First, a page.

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  87. The Use of Reading Questions As a Pedagogical Tool.Anne-Marie Bowery - 1998 - The Paideia Archive: Twentieth World Congress of Philosophy 43:8-15.
    In this paper I examine the text of the Symposium to illustrate two non-philosophical responses to Socrates' pedagogical provocation. While Apollodorus and Aristodemus, two Socratic disciples, demonstrate their erotic commitment to Socrates, they do not practice philosophy. They manifest their non-philosophical behavior in two ways. First, they idolize and imitate Socrates. Second, they constantly tell stories about Socrates. In the first section I analyze Aristodemus' and Apollodorus' emotional attachment to Socrates. While both disciples are genuinely protective of Socrates, their behavior (...)
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  88.  2
    Teaching an Applied Critical Thinking Course.Elliot D. Cohen - 1998 - The Paideia Archive: Twentieth World Congress of Philosophy 43:16-22.
    Encouraging students to apply classroom knowledge in their personal, everyday life is a major problem confronting many teachers of critical thinking. For example, while a student might recognize an ad hominem argument in a classroom exercise, it is quite another thing for him or her to avoid the same in interpersonal relations, say with parents, siblings, and peers. One approach to this problem is the creation of interaction software to which students can turn for input on the rationality of their (...)
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  89. Teaching the Confessions, Books 1-8: Theme and Pattern.Quentin Colgan - 1998 - The Paideia Archive: Twentieth World Congress of Philosophy 43:23-29.
    Augustine's passionate and immensely personal account of his conversion has enthralled readers for centuries. Unfortunately, the passion and personal nature of the writing can stand as a barrier to comprehension, especially when the text is taught at the undergraduate level. Add to this the fact that the work has the character of one long and substained prayer to God, contains many passages that are tediously introspective, and refers to a time and place that are foreign to today's undergraduates, the task (...)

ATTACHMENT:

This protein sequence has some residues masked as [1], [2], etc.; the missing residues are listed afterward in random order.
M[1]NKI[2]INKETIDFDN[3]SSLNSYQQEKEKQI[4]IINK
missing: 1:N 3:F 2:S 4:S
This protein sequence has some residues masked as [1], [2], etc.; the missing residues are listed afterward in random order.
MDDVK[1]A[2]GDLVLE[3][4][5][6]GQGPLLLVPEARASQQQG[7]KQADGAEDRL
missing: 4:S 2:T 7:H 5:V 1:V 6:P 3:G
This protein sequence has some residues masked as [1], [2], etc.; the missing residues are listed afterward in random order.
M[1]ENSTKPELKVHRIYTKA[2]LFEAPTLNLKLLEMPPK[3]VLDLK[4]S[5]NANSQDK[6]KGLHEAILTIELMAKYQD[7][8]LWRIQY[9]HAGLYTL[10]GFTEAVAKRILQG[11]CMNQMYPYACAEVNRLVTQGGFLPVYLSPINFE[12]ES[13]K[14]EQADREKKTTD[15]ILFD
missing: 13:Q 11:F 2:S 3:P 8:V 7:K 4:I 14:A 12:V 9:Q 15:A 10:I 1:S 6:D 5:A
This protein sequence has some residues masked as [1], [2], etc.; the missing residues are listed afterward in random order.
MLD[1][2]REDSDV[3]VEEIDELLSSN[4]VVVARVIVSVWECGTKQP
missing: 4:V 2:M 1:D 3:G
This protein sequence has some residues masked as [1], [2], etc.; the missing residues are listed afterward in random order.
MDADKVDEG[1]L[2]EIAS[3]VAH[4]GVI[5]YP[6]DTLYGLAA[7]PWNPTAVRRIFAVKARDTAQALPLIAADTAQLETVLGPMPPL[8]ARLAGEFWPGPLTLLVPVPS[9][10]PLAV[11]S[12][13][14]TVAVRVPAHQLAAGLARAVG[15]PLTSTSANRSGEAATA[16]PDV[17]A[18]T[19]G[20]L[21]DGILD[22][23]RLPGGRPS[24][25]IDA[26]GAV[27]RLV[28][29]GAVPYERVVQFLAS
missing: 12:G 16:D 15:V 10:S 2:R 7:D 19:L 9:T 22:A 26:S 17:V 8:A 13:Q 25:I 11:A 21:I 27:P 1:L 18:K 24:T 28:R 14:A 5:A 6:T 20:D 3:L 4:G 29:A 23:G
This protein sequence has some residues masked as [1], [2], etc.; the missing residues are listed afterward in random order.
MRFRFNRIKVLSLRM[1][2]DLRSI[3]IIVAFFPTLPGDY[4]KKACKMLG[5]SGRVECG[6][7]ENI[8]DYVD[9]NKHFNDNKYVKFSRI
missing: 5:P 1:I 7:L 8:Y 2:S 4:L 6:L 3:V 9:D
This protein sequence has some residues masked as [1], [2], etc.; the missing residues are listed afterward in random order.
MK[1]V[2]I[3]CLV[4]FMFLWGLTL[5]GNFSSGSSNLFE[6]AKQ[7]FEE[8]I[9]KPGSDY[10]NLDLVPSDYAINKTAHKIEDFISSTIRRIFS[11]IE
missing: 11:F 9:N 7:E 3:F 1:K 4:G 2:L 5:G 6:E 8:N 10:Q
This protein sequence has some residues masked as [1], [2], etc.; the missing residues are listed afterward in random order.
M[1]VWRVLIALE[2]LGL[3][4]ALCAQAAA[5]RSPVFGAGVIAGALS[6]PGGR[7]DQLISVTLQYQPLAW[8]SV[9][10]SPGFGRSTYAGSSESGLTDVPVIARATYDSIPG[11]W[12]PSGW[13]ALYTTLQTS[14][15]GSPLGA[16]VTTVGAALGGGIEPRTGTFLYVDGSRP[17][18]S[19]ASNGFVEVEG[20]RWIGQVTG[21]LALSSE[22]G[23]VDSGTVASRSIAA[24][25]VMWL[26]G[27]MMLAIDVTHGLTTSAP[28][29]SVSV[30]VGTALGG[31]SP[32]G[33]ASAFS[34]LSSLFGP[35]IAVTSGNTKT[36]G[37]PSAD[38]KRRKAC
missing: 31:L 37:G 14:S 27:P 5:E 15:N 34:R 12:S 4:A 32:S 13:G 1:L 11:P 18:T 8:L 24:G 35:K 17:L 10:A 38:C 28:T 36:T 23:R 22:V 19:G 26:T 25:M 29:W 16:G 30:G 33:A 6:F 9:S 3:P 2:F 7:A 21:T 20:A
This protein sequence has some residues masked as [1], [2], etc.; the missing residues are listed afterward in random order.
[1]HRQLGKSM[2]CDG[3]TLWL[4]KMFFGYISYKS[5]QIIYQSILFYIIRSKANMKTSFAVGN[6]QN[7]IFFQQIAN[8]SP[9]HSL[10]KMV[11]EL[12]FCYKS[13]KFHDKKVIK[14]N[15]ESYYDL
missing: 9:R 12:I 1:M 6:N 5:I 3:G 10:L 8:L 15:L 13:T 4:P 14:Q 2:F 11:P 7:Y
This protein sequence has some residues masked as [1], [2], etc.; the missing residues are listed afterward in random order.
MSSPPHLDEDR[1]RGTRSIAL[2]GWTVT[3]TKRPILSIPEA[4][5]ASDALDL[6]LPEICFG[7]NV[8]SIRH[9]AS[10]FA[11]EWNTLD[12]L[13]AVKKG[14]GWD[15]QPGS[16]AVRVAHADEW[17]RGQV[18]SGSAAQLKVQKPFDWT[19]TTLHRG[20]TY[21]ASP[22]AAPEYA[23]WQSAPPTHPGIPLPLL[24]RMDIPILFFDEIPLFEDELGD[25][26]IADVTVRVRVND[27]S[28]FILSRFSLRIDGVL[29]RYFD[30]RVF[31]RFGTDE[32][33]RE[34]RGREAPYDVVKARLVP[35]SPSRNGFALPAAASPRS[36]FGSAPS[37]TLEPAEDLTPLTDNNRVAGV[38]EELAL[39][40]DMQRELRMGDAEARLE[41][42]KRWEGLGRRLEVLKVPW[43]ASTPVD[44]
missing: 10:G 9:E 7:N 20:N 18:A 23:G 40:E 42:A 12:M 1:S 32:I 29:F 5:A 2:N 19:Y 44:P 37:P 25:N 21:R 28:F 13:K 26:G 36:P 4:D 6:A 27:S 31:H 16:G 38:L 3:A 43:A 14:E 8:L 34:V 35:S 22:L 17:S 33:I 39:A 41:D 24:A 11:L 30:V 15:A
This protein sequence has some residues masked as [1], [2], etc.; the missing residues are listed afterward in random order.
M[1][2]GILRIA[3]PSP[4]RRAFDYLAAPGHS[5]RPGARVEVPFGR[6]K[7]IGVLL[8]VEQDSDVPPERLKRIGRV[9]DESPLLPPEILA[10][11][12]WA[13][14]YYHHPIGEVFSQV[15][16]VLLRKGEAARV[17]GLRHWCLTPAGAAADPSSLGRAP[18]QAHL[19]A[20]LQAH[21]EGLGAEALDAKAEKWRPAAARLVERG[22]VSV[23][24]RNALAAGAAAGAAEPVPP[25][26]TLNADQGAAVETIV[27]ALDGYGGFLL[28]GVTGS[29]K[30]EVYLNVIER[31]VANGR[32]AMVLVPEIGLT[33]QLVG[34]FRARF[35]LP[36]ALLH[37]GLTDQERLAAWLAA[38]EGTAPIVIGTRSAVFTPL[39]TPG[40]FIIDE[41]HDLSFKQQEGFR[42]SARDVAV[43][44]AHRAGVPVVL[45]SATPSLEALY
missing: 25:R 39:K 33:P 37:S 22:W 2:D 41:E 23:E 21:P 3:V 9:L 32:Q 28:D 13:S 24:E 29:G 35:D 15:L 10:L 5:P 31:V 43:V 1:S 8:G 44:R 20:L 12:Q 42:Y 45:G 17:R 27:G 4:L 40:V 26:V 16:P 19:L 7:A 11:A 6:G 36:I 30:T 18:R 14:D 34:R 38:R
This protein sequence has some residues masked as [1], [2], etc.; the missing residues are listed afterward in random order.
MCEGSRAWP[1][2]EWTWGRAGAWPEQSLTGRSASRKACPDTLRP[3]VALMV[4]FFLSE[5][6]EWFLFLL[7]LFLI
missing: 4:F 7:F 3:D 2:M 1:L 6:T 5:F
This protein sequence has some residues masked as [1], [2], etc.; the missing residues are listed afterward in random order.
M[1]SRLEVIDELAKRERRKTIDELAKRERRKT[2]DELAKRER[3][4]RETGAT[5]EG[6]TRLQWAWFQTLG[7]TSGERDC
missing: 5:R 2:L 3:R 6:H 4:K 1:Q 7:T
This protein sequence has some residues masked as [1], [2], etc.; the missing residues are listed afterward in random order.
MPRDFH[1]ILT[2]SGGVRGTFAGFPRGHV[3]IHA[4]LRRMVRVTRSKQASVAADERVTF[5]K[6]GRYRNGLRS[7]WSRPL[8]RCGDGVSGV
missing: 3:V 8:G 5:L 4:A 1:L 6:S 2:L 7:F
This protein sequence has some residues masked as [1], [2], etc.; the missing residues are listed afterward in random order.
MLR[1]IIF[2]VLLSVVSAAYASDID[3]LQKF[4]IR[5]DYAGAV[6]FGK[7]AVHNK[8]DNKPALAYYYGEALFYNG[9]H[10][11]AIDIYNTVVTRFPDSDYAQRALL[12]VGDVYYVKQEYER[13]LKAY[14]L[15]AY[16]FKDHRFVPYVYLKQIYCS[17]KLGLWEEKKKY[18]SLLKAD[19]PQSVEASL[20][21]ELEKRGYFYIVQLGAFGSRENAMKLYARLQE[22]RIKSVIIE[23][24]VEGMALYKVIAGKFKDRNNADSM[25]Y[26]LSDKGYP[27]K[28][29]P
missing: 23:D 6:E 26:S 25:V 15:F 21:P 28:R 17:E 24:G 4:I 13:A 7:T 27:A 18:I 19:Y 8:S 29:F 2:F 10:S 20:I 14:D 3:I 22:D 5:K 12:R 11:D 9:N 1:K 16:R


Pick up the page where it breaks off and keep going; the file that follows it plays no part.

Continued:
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  90.  1
    Filosofía, Educación y Rock.Ernesto Gustavo Edwards & Alicia M. Nica Pintus - 1998 - The Paideia Archive: Twentieth World Congress of Philosophy 43:30-35.
    Our proposal suggests an alternative method of teaching philosophy systematically in a scholarly and academic way by drawing a meaningful connection between studies and real life. From a different perspective, our 'texts' will be those with which our students are most acquainted: rock music. We discuss the fundaments of meaningful learning, show how philosophy can be related to rock music, and apply this relation pedagogically. Taking the concept of freedom as an example, we use texts from traditional philosophical thinkers as (...)
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  91. The World Consensus Game.David W. Felder - 1998 - The Paideia Archive: Twentieth World Congress of Philosophy 43:36-42.
    The World Consensus GameTM allows anyone to contribute to the creation of a world consensus on issues that divide people. Participants can look up positions that have been taken on contious topics and contribute to the discussion. Participation is easy. Once you identify a question that interests you, a map is provided that shows the positions previously taken along with definitions of these various positions. You can examine arguments in favor of a given position, including the argument judged best by (...)
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  92. Can Deaf Children Be Taught to Think Philosophically?Maura J. Geisser - 1998 - The Paideia Archive: Twentieth World Congress of Philosophy 43:43-53.
    Researchers have found that development of what is called the "mature theory of mind" normally occurs between the ages of 3 and 5. Astington, de Villiers, Peterson, and Siegel point to age 4 as the critical age for syntactic development involving embedding sentences associated with the use of mental verbs, such as "think", "know", and "feel". These verbs are necessary for the representation of mental states such as knowledge, belief, and pretense. For example, "I thought the dragon was fierce" involves (...)
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  93.  2
    Teaching Philosophy on the Internet.Garth Kemerling - 1998 - The Paideia Archive: Twentieth World Congress of Philosophy 43:54-59.
    I defend the practical value of teaching undergraduate philosophy courses in the Internet. Three important objectives of philosophical education can be achieved as effectively by electronic means as in the classroom. First, information about the philosophical tradition can be conveyed by hypertext documents on the World-Wide Web. Second, philosophical dialogue can be conducted through participation in an electronic forum. Third, close supervision of student writing can be achieved by means of e-mail submission of written assignments. In each case, I argue (...)